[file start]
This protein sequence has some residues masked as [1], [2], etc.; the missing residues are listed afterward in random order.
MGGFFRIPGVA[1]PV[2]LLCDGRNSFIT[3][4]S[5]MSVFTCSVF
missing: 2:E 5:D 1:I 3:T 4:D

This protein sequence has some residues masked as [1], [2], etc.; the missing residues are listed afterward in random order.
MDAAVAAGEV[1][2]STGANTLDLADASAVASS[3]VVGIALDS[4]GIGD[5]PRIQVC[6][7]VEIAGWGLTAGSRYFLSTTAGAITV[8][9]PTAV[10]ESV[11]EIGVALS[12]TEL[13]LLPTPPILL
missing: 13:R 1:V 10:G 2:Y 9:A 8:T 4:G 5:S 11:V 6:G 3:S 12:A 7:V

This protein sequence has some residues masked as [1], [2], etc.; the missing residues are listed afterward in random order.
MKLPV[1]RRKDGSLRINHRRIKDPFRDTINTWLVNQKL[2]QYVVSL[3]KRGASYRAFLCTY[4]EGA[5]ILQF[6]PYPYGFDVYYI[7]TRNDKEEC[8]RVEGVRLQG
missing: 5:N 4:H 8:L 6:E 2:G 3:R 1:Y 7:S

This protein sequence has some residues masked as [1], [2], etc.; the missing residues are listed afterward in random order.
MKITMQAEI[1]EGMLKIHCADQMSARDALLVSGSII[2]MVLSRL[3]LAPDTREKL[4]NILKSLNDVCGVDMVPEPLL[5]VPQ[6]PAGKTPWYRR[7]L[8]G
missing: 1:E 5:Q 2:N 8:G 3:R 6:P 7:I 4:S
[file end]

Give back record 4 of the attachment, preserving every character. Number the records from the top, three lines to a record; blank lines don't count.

This protein sequence has some residues masked as [1], [2], etc.; the missing residues are listed afterward in random order.
MKITMQAEI[1]EGMLKIHCADQMSARDALLVSGSII[2]MVLSRL[3]LAPDTREKL[4]NILKSLNDVCGVDMVPEPLL[5]VPQ[6]PAGKTPWYRR[7]L[8]G
missing: 1:E 5:Q 2:N 8:G 3:R 6:P 7:I 4:S